|Take steps to get some relief|
from an overactive bladder.
Stop waiting, take steps today to get some relief. The following are ten lifestyle strategies that can offer relief, reduce symptoms, and help you feel more in control of your incontinence.
1. Strengthen your pelvic floor. While there are a number of types of incontinence, many women suffer from stress incontinence. This is when the muscles that hold the bladder and control the urethra are weakened or damaged, and so stress or pressure, such as laughing, sneezing, and coughing cause leakage. Fortunately you can do exercises to strengthen the pelvic floor muscles. The most common exercise is called a Kegel. A Kegel is where you contract the pelvic floor muscles and hold for 3 seconds. Imagine you are trying to stop the flow of urine mid stream. If you are not sure how to do this, consider biofeedback. It is a method that allows you to see instant feedback when you tense a muscle, and can help you to learn to do Kegels correctly, and target specific muscles. Another option for strengthening the pelvic floor muscles is vaginal weights. These are weights you insert in the vagina and hold, gradually moving up to heavier weights as you strengthen the muscles.
2. Treat chronic cough. Many women suffer from stress incontinence due to damage to the pelvic floor muscles during pregnancy and birth. Thus, any kind of laugh, sneeze, or cough can cause leaking. If you have a chronic cough get it treated and reduce leakage.
Maintain a healthy weight. If you are incontinence, being overweight can worsen symptoms as the pressure on the bladder caused by excess weight can result in greater leakage. Losing weight can improve symptoms.
Stop smoking. Smoking can negatively impact bladder control, especially if the smoker develops a chronic cough.
5. Stay hydrated. It is important to stay properly hydrated if you want to reduce your incontinence symptoms. Many believe that by limiting their fluid intake they will have fewer accidents. This can cause the urine to become too concentrated, irritating the bladder, and causing greater urgency. Stay hydrated, just cut yourself off a few hours before bed.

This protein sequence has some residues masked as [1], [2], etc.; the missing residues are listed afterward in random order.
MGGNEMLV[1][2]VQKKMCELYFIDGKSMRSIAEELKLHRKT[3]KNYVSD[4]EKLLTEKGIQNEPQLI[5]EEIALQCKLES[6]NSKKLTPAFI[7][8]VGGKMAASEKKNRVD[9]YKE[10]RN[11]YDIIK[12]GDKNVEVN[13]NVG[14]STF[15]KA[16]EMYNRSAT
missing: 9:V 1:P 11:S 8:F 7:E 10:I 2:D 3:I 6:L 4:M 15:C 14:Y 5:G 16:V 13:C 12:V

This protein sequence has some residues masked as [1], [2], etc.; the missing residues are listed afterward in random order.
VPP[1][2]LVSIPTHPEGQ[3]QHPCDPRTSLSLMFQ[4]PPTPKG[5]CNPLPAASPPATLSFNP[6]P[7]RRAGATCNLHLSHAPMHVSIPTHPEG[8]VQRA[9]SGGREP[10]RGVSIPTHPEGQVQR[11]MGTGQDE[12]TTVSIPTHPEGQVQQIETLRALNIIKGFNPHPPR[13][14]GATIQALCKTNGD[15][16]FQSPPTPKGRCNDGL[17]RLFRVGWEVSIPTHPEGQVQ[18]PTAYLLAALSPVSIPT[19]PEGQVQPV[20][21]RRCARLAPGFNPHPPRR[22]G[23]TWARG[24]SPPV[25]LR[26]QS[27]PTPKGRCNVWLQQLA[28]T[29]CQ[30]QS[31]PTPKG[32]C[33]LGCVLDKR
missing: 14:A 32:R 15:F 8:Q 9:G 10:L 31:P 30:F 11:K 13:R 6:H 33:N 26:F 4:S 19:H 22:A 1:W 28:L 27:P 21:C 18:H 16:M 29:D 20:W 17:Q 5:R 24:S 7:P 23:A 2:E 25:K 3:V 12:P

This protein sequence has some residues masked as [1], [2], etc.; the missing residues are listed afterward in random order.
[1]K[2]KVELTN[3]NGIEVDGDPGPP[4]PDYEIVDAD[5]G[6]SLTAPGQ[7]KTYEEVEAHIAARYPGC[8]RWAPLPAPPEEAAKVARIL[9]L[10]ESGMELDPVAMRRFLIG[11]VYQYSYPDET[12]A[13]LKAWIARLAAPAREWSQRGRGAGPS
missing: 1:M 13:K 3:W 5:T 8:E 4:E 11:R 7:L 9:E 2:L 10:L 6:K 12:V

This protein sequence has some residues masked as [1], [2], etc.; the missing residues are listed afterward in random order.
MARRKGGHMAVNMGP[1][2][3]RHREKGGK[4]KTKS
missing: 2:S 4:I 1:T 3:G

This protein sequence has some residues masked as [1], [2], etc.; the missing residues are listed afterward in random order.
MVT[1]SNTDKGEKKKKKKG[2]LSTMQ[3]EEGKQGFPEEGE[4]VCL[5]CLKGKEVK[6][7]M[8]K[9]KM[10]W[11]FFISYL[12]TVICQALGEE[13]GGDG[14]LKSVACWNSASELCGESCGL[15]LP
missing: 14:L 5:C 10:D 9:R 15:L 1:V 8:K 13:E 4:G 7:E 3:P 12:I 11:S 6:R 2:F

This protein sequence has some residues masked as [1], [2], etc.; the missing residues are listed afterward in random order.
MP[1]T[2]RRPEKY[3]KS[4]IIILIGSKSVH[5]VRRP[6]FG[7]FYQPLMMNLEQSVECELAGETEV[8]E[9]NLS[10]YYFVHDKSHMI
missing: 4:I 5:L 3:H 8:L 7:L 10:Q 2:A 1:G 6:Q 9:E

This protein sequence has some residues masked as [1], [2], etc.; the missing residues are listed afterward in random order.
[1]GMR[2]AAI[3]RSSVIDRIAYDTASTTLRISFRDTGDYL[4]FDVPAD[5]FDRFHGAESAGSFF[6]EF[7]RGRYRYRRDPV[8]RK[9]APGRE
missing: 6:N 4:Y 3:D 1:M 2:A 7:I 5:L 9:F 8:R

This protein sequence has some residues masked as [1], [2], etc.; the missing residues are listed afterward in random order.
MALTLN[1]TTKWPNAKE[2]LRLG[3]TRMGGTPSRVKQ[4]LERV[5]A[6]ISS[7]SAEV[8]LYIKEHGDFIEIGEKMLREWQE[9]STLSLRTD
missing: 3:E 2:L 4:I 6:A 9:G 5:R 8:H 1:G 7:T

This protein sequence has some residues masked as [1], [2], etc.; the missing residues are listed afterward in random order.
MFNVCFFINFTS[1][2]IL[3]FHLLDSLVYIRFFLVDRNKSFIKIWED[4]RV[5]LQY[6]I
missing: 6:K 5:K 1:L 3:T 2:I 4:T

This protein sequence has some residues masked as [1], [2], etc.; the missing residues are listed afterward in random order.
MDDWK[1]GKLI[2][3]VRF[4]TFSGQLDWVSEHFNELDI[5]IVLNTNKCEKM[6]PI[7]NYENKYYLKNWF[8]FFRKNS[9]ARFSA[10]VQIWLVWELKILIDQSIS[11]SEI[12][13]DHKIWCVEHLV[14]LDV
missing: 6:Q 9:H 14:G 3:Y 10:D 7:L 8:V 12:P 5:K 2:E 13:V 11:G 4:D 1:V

6. Train your bladder. One of the first lines of defense is bladder training. Here’s how to do it:
a. Keep a voiding diary for a few days so you can see when you usually urinate, giving you a rough schedule for bladder training.
b. Do your best to stick to the schedule. Only voiding at the set times, then gradually extend those times by 15 minutes.
c. Stick to the schedule. There will be times when you just can’t wait, if that happens, get back on the schedule as quickly as possible.
d. Relax. Practice techniques to reduce urgency by deep breathing, sitting, and relaxing, allowing you to wait until the scheduled times.
e. Increase intervals. As you get comfortable, lengthen the timing so you only go to the toilet every 2-4 hours. Increase in 15 minute intervals.
7. Cut caffeine and acidic foods. Certain things are food triggers, which means they are foods that can cause bladder irritation, and increase frequency and urgency for urination. Avoid these foods. Caffeine is a diuretic, and foods including citrus fruits, pineapple refined sugars, and alcohol should be avoided.
8. Manage your medications. There a re medicines, such as blood pressure medication that can contribute to bladder control problems. If you are on a medication and see your symptoms worsen, talk to your doctor.
9. Start exercising. Exercising improves overall health, which can help with bladder control, but there are also studies that show it is directly related. Getting 30 minutes of exercise daily can improve symptoms.
10. Minimize constipation. Get your fiber, drink your water, as constipation can cause urinary incontinence. Straining can weaken the muscles and cause damage, and full bowels can put pressure on the bladder and increase leakage.
If you suffer from bladder control problems, consider pads, disposable underwear, or other absorbent products. Many are designed specifically for women, and can help prevent leaking, and provide coverage. If you are not sure which product would best suit your needs, try before you buy with a sample set, or talk to a product specialist. Samples can be purchased in sets of 4 for just $3.49. Call 800-985-1353 M-F 9-4 CST to talk to one of our all female team of product specialists.
|Try our Sample Service to avoid wasting money on trial and error.|
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About The CareGiver Partnership. The CareGiver Partnership helps caregivers and their loved ones with answers to their caregiving questions, including information about home health care products and supplies, from our Wisconsin-based team of Product Specialists who are all current or former caregivers. The company’s Web site provides the largest online library of resources on subjects most important to caregivers — from arthritis to assisted living, and Parkinson’s to prostate cancer — as well as access to more than 3,000 home care products for incontinence, skin care, mobility, home safety and daily living aids. The CareGiver Partnership was founded in 2004 by Lynn Wilson of Neenah, Wisc. Visithttp://www.caregiverpartnership.com to learn more or call 1-800-985-1353.